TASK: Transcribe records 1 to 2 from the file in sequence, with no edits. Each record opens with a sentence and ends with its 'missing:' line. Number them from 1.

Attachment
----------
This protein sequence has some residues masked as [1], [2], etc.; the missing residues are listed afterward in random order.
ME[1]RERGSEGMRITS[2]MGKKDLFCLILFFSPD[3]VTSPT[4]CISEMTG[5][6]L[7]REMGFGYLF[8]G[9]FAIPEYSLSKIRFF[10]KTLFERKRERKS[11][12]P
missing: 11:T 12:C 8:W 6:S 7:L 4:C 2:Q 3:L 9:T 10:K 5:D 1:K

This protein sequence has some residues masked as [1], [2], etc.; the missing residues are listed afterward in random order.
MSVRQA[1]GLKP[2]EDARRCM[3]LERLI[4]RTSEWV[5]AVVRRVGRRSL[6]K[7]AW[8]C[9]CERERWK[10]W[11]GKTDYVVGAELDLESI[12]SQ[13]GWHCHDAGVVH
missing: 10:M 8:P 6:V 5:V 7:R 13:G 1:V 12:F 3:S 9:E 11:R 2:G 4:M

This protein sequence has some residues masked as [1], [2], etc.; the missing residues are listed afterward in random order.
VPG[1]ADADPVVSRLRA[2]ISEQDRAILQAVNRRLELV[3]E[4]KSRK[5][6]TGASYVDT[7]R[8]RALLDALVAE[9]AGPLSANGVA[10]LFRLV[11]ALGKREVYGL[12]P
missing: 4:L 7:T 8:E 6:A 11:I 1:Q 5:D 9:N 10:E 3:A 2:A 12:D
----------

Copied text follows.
This protein sequence has some residues masked as [1], [2], etc.; the missing residues are listed afterward in random order.
ME[1]RERGSEGMRITS[2]MGKKDLFCLILFFSPD[3]VTSPT[4]CISEMTG[5][6]L[7]REMGFGYLF[8]G[9]FAIPEYSLSKIRFF[10]KTLFERKRERKS[11][12]P
missing: 11:T 12:C 8:W 6:S 7:L 4:C 2:Q 3:L 9:T 10:K 5:D 1:K

This protein sequence has some residues masked as [1], [2], etc.; the missing residues are listed afterward in random order.
MSVRQA[1]GLKP[2]EDARRCM[3]LERLI[4]RTSEWV[5]AVVRRVGRRSL[6]K[7]AW[8]C[9]CERERWK[10]W[11]GKTDYVVGAELDLESI[12]SQ[13]GWHCHDAGVVH
missing: 10:M 8:P 6:V 5:V 7:R 13:G 1:V 12:F 3:S 9:E 11:R 2:G 4:M